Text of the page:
Northland Power has reached its financial investment decision for a US$190 million project in Mexico’s Durango state, a scheme driven by the recent overhaul of the country’s energy market.
The Toronto-listed IPP said this week that 130MW La Lucha – its first-ever corporate end-user solar project – has secured all key permits and will break ground “shortly”, with plans to wrap up construction by H2 2020.
The firm will fully own the utility-scale project and is already negotiating PPAs with what it described as a “range of local commercial and industrial offtakers”.
Deployment will be funded via a two-stage process: first a mix of cash and a corporate credit facility, followed by non-recourse project financing as La Lucha nears completion and manages to ink PPAs.
Javier Chavarria, Northland’s development managing director for Latin America, said the “robust fundamentals” of Mexico’s post-reform power market prompted the La Lucha play.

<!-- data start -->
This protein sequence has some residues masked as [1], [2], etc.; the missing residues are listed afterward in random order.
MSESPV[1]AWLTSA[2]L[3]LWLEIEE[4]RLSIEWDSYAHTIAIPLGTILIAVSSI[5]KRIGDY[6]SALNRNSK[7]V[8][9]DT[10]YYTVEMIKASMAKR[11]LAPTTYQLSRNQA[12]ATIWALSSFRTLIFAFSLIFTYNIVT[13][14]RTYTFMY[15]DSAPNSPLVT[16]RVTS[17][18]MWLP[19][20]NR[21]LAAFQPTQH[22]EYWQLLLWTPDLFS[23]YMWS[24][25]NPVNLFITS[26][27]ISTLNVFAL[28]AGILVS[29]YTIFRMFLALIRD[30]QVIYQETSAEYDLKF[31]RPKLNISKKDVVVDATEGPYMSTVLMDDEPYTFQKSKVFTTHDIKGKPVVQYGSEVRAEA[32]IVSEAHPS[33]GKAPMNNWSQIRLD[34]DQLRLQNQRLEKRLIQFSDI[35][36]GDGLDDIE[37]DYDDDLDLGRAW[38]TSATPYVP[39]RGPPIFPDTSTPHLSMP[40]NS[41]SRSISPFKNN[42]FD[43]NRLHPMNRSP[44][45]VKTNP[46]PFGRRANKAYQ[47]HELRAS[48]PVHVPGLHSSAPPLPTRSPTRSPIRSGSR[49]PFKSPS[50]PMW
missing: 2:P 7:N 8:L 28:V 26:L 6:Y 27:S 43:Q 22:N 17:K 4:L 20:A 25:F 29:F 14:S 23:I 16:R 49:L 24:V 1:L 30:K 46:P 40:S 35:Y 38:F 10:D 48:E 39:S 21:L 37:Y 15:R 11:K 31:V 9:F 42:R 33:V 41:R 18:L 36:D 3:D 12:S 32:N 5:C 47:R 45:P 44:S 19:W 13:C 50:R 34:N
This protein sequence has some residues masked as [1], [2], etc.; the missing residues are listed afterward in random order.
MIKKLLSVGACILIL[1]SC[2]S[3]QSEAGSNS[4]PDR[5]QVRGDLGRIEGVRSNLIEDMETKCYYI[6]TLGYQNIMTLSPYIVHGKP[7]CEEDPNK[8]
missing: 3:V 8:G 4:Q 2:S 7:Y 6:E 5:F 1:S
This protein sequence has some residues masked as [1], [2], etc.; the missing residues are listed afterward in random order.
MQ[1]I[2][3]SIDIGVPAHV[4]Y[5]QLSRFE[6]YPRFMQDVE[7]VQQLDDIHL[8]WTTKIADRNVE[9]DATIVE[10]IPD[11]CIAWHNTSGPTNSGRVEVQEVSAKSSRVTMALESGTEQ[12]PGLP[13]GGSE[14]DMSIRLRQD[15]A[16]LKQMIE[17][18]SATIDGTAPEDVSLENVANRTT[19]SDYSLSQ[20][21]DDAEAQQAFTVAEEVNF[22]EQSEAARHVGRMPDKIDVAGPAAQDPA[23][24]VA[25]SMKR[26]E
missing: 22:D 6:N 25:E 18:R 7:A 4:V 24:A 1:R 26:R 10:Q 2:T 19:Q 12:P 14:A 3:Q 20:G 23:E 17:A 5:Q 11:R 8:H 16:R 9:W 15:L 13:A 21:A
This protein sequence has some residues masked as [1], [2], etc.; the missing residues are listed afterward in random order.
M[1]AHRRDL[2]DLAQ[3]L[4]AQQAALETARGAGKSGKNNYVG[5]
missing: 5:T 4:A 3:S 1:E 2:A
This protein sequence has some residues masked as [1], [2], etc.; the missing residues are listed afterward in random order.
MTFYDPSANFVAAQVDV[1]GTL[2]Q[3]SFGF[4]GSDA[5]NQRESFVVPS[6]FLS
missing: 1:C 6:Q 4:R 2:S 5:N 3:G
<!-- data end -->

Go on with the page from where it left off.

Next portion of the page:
“There is significant interest within the Mexican industrial sector to meet some of their energy needs through contracts linked to renewable power facilities like La Lucha,” Chavarria added.
The project’s search for private offtakers comes as uncertainty looms for firms opting for an alternative route, that of PPAs with state-owned players.
Utility giant CFE, for one, said in recent weeks it would revise auction power purchase contracts it claimed it had been “forced” to enter in recent years.
The “new vision” of president Andrés Manuel López Obrador, elected last July, gives CFE a right to “review everything it thinks is worth reviewing,” CFE’s CEO Manuel Bartlett said in late March.